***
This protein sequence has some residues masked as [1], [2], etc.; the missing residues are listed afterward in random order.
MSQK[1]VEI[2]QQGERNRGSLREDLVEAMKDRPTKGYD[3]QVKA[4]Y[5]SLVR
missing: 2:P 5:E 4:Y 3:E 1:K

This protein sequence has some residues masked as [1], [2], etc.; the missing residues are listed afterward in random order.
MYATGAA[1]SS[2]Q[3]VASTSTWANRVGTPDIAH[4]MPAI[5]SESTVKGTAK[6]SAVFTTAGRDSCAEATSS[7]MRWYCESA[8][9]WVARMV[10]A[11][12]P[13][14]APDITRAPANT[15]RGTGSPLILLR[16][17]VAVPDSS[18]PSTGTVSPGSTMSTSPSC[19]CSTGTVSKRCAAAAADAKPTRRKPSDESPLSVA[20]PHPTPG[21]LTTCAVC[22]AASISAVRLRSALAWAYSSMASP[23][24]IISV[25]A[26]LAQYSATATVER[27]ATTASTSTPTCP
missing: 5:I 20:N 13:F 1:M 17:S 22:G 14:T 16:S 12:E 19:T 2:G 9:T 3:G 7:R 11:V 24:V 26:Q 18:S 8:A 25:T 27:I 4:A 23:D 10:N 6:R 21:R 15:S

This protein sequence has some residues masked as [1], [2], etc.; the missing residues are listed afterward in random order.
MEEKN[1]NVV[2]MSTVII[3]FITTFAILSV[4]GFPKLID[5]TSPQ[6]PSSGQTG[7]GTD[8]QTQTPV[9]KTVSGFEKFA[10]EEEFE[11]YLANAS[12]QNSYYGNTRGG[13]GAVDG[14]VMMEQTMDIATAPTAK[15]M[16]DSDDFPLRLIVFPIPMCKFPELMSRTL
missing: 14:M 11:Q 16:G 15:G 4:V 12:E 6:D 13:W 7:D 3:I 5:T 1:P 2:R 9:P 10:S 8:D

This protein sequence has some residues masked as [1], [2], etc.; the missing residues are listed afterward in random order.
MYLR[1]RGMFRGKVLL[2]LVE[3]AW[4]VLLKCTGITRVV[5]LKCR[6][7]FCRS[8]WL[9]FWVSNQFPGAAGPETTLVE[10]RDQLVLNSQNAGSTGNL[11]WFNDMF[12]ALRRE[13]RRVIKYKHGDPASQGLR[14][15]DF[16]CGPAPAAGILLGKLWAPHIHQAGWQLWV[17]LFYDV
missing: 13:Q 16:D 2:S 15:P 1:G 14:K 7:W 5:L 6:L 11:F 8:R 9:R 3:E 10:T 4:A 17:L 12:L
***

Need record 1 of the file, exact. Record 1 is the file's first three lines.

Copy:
This protein sequence has some residues masked as [1], [2], etc.; the missing residues are listed afterward in random order.
MSQK[1]VEI[2]QQGERNRGSLREDLVEAMKDRPTKGYD[3]QVKA[4]Y[5]SLVR
missing: 2:P 5:E 4:Y 3:E 1:K